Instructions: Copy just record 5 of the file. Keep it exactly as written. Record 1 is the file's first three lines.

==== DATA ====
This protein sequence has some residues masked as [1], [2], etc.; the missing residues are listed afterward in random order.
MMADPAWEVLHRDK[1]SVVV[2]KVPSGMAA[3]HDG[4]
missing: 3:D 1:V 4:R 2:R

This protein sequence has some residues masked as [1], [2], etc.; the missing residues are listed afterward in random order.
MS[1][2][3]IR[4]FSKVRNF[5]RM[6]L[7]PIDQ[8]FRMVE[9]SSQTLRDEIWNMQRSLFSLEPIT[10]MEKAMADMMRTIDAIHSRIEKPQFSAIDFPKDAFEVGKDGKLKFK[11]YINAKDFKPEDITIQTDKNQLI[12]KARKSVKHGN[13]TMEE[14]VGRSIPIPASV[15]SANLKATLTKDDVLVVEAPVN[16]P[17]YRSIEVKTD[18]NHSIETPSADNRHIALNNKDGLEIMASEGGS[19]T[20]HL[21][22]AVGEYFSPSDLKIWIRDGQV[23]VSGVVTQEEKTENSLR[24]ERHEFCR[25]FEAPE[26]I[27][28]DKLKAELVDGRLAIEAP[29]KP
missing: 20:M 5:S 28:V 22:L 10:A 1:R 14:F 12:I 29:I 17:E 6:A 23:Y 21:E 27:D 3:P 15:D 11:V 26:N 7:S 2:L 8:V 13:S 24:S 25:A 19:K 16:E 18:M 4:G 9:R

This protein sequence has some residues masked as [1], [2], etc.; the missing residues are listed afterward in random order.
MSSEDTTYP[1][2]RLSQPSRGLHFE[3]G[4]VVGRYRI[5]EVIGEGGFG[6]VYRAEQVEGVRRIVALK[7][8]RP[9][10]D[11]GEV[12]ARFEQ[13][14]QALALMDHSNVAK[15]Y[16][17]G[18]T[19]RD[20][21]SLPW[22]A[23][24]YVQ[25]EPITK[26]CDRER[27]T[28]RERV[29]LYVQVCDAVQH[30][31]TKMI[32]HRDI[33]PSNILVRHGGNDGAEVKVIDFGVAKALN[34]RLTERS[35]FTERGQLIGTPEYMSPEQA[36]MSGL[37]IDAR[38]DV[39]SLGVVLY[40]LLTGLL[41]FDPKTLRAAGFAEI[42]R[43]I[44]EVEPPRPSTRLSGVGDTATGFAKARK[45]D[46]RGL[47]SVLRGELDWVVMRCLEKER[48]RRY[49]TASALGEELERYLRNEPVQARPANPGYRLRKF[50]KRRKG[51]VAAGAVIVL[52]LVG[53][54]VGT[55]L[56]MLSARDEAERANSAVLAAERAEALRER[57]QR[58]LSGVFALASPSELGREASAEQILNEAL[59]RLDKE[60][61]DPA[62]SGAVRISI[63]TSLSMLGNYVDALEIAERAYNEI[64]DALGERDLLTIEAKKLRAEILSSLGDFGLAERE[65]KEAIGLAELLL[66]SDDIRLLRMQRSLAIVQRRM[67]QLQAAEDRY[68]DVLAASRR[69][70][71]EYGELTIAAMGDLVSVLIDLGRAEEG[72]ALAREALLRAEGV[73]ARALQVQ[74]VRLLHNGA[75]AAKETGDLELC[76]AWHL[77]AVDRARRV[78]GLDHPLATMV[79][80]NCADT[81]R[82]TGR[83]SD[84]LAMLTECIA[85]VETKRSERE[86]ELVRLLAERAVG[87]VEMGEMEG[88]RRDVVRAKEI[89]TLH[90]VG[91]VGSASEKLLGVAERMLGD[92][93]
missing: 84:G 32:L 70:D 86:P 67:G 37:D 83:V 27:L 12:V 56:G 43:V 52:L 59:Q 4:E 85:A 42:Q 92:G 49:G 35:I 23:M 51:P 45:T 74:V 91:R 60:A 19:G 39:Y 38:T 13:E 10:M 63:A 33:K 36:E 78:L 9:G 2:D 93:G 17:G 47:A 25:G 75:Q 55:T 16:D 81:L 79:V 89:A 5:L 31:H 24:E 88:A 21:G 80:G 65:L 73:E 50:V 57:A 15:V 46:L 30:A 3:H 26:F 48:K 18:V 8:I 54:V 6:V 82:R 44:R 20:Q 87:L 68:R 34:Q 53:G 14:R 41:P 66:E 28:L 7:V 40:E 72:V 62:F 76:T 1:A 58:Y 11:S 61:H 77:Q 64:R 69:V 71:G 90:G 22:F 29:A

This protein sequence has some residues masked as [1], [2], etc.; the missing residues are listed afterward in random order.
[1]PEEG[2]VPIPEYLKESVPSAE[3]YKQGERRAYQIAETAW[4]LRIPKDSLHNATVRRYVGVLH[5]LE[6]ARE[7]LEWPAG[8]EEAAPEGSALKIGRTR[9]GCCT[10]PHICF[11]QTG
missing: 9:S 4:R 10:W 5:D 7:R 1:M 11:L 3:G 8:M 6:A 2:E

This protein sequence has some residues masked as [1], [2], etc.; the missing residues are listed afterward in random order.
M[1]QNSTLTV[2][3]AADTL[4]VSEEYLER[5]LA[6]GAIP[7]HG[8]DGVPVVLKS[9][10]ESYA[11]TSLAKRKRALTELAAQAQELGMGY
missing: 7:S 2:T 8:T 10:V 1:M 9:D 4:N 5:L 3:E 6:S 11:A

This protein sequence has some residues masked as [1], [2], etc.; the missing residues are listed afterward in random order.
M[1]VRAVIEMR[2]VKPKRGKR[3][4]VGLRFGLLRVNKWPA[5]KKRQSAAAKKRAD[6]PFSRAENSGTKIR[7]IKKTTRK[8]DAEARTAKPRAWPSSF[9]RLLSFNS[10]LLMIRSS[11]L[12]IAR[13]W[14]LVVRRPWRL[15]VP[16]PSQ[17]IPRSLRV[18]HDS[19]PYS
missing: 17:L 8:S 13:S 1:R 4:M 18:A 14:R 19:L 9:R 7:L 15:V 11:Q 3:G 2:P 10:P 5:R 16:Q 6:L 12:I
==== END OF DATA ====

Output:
This protein sequence has some residues masked as [1], [2], etc.; the missing residues are listed afterward in random order.
M[1]QNSTLTV[2][3]AADTL[4]VSEEYLER[5]LA[6]GAIP[7]HG[8]DGVPVVLKS[9][10]ESYA[11]TSLAKRKRALTELAAQAQELGMGY
missing: 7:S 2:T 8:T 10:V 1:M 9:D 4:N 5:L 3:E 6:S 11:A